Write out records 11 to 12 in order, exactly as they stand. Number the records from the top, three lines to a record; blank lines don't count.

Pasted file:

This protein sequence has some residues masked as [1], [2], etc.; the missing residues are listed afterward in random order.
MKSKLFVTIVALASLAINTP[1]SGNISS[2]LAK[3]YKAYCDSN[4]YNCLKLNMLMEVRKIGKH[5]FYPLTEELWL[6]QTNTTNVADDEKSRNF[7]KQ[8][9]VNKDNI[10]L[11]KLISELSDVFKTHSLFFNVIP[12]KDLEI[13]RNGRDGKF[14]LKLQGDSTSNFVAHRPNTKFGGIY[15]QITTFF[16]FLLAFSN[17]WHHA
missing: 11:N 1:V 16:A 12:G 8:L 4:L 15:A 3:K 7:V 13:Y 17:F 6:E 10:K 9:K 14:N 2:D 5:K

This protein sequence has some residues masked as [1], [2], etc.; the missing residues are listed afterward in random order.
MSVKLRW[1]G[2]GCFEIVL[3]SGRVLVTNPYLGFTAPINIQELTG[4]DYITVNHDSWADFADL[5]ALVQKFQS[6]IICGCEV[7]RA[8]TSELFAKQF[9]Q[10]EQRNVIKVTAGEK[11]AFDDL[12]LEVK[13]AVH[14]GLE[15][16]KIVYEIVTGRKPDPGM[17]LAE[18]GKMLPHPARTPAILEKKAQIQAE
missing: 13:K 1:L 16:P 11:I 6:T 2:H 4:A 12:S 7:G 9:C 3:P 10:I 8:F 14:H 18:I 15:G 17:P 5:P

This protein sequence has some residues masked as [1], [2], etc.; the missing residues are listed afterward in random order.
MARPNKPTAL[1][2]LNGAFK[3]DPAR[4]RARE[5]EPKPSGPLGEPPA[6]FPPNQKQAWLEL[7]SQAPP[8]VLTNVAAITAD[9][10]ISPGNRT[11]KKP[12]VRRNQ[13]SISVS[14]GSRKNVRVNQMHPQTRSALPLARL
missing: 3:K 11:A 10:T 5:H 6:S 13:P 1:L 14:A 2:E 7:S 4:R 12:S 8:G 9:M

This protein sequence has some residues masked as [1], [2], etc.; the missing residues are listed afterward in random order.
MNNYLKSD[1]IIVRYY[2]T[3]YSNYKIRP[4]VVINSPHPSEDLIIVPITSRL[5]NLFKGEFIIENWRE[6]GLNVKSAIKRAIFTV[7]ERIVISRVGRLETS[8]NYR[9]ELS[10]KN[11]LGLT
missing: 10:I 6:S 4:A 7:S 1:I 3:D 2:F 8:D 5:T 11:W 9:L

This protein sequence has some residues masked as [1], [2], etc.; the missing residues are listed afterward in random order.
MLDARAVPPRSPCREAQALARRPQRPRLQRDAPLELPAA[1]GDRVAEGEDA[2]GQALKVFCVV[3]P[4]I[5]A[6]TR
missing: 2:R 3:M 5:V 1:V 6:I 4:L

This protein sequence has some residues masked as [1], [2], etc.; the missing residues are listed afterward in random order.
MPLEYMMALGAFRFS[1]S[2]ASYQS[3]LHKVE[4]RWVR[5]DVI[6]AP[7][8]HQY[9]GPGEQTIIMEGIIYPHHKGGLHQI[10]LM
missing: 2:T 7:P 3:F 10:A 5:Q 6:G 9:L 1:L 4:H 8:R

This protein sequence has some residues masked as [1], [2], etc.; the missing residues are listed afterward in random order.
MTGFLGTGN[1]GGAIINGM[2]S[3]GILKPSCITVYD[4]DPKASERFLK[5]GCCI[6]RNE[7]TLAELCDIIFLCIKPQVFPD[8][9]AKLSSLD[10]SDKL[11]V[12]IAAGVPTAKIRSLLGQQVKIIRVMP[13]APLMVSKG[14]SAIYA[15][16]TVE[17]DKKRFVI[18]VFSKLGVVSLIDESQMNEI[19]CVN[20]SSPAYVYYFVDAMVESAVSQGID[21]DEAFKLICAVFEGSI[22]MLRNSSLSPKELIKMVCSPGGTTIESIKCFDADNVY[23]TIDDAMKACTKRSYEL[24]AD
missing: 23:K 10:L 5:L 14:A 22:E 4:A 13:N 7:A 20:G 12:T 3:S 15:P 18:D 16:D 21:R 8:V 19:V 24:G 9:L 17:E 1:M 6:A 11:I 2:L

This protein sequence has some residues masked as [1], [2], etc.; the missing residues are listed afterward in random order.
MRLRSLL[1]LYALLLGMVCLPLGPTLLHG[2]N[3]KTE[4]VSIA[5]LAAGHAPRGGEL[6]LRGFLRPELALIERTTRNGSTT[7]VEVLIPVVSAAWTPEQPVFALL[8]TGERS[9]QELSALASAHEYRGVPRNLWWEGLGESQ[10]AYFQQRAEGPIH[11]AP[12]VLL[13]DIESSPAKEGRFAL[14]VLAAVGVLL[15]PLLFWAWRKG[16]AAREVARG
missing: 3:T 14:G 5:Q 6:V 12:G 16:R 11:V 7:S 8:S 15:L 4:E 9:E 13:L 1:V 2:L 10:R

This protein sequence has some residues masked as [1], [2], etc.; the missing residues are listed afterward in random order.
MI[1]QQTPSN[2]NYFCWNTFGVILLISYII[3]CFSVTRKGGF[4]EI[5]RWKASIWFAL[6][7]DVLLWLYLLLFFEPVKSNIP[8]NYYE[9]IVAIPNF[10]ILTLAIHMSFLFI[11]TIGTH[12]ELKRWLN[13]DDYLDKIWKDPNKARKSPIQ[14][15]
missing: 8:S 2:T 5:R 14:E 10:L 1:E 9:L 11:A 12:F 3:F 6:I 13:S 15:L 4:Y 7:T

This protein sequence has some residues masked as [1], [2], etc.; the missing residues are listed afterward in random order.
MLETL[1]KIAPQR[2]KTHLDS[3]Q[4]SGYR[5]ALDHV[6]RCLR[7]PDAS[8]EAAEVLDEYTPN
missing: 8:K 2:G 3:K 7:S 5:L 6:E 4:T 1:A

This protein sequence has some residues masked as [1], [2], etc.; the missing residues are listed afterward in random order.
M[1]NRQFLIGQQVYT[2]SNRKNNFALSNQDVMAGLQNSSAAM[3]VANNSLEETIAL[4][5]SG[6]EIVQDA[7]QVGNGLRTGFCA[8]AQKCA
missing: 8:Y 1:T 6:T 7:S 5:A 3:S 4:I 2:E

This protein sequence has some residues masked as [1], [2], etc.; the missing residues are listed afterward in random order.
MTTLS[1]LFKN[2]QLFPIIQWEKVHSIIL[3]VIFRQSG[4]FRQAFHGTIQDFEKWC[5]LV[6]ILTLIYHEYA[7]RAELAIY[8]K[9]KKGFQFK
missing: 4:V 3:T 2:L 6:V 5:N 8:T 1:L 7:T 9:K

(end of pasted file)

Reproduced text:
This protein sequence has some residues masked as [1], [2], etc.; the missing residues are listed afterward in random order.
M[1]NRQFLIGQQVYT[2]SNRKNNFALSNQDVMAGLQNSSAAM[3]VANNSLEETIAL[4][5]SG[6]EIVQDA[7]QVGNGLRTGFCA[8]AQKCA
missing: 8:Y 1:T 6:T 7:S 5:A 3:S 4:I 2:E

This protein sequence has some residues masked as [1], [2], etc.; the missing residues are listed afterward in random order.
MTTLS[1]LFKN[2]QLFPIIQWEKVHSIIL[3]VIFRQSG[4]FRQAFHGTIQDFEKWC[5]LV[6]ILTLIYHEYA[7]RAELAIY[8]K[9]KKGFQFK
missing: 4:V 3:T 2:L 6:V 5:N 8:T 1:L 7:T 9:K